A native of Tyler, Texas and graduate of Meharry Medical College in Tennessee, Hackett specialized in obstetrics. With the assistance of his wife, Ayra, he practiced medicine and delivered newborns in their home for five years. After unsuccessfully lobbying for the creation of an African-American community hospital, he purchased the residence of former Territorial Governor Joseph Kibbey and opened the private Booker T. Washington Memorial Hospital at 1342 E. Jefferson St. in 1921. Initially, the hospital had only a few beds, each arranged on the home’s screened porch, but soon expanded to three adjoining lots, where six cottages were built for tuberculosis patients. Hackett opened a pharmacy nearby and recruited black nurses from Southern schools to join his staff.
In 1927, the Arizona Republican called it “the finest and most completely equipped hospital owned and devoted to the welfare of colored people west of the Mississippi.” But Hackett’s 25-bed medical center served other races, too – people seeking more affordable health care and those who needed clandestine treatment for sexually transmitted diseases. Because of unpaid bills and Hackett’s failing eyesight, the hospital closed in 1943, reopening as the Winston Inn to accommodate black servicemen during World War II. Dr. Hackett died in 1949 at the age of 67, but his legacy lives on. “I still meet people who my father delivered,” says his daughter, 95-year-old Winstona Aldridge, who still lives in her father’s old hospital-home on Jefferson Street.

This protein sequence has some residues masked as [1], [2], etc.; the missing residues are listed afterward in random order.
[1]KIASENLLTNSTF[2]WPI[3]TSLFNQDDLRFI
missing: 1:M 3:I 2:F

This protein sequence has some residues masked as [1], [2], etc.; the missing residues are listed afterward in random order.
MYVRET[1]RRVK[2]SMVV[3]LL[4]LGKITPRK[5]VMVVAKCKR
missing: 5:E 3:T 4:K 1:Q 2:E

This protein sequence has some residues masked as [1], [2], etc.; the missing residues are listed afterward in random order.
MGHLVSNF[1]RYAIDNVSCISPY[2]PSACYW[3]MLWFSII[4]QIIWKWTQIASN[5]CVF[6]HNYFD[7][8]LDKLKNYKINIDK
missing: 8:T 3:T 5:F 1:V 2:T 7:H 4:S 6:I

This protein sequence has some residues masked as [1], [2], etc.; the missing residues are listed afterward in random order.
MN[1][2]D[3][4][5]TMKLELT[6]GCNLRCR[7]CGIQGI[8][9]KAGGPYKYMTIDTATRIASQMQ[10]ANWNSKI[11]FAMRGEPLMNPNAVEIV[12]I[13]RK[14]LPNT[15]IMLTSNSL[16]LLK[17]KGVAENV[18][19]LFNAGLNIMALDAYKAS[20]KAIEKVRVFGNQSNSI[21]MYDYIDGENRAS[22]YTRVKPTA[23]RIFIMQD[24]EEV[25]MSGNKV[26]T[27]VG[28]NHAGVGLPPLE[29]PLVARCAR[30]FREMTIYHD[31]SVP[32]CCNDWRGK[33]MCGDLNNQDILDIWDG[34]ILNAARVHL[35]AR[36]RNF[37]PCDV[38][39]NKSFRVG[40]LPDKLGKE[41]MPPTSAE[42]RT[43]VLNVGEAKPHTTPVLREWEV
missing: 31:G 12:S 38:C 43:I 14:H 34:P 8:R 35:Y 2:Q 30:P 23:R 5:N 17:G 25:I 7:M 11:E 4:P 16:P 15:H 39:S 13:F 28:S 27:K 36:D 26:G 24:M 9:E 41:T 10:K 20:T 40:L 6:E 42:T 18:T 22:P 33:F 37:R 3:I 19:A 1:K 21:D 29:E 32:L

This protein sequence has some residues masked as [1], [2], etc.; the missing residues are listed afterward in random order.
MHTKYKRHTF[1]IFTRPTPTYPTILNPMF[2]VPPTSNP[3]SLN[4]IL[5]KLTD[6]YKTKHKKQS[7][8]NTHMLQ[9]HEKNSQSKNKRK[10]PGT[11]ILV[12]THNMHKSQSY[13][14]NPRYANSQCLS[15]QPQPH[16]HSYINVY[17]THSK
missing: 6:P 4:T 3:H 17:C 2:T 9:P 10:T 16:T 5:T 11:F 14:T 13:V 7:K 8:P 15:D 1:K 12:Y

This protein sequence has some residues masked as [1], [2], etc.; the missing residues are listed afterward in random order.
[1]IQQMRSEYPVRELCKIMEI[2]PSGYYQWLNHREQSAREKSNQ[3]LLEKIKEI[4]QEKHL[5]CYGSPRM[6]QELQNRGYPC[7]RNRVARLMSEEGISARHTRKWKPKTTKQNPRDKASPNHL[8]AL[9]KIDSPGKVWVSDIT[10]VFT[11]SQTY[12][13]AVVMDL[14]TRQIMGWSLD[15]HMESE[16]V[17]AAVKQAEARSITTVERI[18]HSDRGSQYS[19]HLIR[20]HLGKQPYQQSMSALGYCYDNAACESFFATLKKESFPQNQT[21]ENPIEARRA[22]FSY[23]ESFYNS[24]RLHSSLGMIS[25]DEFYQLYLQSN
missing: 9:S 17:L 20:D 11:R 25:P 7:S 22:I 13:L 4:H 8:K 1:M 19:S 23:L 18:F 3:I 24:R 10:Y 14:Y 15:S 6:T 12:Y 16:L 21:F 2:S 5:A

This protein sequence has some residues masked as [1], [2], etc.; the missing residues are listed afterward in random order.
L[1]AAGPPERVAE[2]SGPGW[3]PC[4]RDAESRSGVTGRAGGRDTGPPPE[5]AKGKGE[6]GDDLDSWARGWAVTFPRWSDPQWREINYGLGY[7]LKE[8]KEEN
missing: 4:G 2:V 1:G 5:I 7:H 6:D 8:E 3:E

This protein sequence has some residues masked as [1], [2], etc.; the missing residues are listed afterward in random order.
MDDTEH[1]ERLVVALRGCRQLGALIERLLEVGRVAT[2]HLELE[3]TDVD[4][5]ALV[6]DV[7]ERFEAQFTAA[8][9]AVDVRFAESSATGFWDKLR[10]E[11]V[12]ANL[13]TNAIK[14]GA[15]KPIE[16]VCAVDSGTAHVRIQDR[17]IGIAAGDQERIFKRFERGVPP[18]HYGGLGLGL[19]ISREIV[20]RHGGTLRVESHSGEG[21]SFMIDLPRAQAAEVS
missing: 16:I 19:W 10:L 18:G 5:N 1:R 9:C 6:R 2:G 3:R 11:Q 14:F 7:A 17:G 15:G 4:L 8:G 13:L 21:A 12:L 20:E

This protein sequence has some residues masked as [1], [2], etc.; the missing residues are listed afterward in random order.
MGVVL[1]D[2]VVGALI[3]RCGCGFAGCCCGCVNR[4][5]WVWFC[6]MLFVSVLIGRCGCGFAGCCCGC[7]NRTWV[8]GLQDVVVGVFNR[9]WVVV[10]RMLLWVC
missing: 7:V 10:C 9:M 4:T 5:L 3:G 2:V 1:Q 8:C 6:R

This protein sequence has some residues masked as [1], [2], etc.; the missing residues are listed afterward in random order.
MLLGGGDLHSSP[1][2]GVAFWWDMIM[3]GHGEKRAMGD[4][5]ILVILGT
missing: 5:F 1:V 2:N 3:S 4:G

Thirty years before Woodstock made his maiden landing on Snoopy’s belly, a cat named Krazy was dodging bricks in a pioneering newspaper comic strip. ...
The Lincoln Legacy
North Phoenix owes two of its hospitals, a street name, a resort, and much of its community spirit to one visionary man. ...
Arizona’s Territorial prostitutes led challenging lives wrought with violence, disease and addiction – but research reveals some new insights. ...
As Tempe celebrates its musical legacy, friends remember the troubled life of late Gin Blossoms guitarist Doug Hopkins. Local musician Lawrence Zubia tells a story about Doug Hopkins, in which Hopkins hops a slow-moving freight train at Mill Avenue,...
Fifty-two years ago, Valley TV personality Sherri Finkbine terminated a tragic pregnancy –and unwittingly gave birth to a controversial legacy that lives on today. It was the biggest medical story in Arizona history. And more than a half centu...